Sociodemographic, perceived and objective need indicators of mental health treatment use and treatment-seeking intentions among primary care medical patients

Jon D. Elhai, Summer Voorhees, Julian D. Ford, Kyeong Sam Min, B. Christopher Frueh

Research output: Contribution to journalArticle

15 Scopus citations

Abstract

We explored sociodemographic and illness/need associations with both recent mental healthcare utilization intensity and self-reported behavioral intentions to seek treatment. Data were examined from a community sample of 201 participants presenting for medical appointments at a Midwestern U.S. primary care clinic, in a cross-sectional survey study. Using non-linear regression analyses accounting for the excess of zero values in treatment visit counts, we found that both sociodemographic and illness/need models were significantly predictive of both recent treatment utilization intensity and intentions to seek treatment. Need models added substantial variance in prediction, above and beyond sociodemographic models. Variables with the greatest predictive role in explaining past treatment utilization intensity were greater depression severity, perceived need for treatment, older age, and lower income. Robust variables in predicting intentions to seek treatment were greater depression severity, perceived need for treatment, and more positive treatment attitudes. This study extends research findings on mental health treatment utilization, specifically addressing medical patients and using statistical methods appropriate to examining treatment visit counts, and demonstrates the importance of both objective and subjective illness/need variables in predicting recent service use intensity and intended future utilization.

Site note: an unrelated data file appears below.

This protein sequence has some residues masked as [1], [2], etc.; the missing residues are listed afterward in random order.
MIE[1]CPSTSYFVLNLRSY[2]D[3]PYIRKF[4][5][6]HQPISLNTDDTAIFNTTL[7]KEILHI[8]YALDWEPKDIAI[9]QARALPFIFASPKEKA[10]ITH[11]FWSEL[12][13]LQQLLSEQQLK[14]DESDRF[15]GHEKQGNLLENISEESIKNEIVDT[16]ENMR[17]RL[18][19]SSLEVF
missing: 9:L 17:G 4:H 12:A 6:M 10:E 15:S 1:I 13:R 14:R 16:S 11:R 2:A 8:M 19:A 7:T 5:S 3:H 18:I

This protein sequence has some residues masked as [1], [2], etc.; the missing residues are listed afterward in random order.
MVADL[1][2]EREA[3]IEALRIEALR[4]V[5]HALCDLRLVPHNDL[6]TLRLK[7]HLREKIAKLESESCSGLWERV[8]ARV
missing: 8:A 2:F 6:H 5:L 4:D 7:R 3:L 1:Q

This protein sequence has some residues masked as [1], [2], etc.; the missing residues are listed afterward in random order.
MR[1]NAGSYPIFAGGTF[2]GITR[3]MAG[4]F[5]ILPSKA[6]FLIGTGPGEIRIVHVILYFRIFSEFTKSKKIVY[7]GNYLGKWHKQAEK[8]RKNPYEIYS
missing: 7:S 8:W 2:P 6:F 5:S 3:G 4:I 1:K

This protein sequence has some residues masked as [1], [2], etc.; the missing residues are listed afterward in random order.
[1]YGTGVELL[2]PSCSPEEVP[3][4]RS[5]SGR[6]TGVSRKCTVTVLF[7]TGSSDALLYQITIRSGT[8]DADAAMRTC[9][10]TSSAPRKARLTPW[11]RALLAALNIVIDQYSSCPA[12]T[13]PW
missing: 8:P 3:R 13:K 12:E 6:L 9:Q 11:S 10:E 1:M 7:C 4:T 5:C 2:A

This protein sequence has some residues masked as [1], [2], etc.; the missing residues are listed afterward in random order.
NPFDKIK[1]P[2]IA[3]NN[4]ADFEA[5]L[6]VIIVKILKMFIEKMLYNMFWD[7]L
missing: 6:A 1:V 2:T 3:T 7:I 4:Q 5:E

Original languageEnglish (US)
Pages (from-to)145-153
Number of pages9
JournalPsychiatry Research
Volume165
Issue number1-2
DOIs
StatePublished - Jan 30 2009

Keywords

  • Health services research
  • Mental health services
  • Primary health care
  • Treatment utilization

ASJC Scopus subject areas

  • Psychiatry and Mental health
  • Biological Psychiatry

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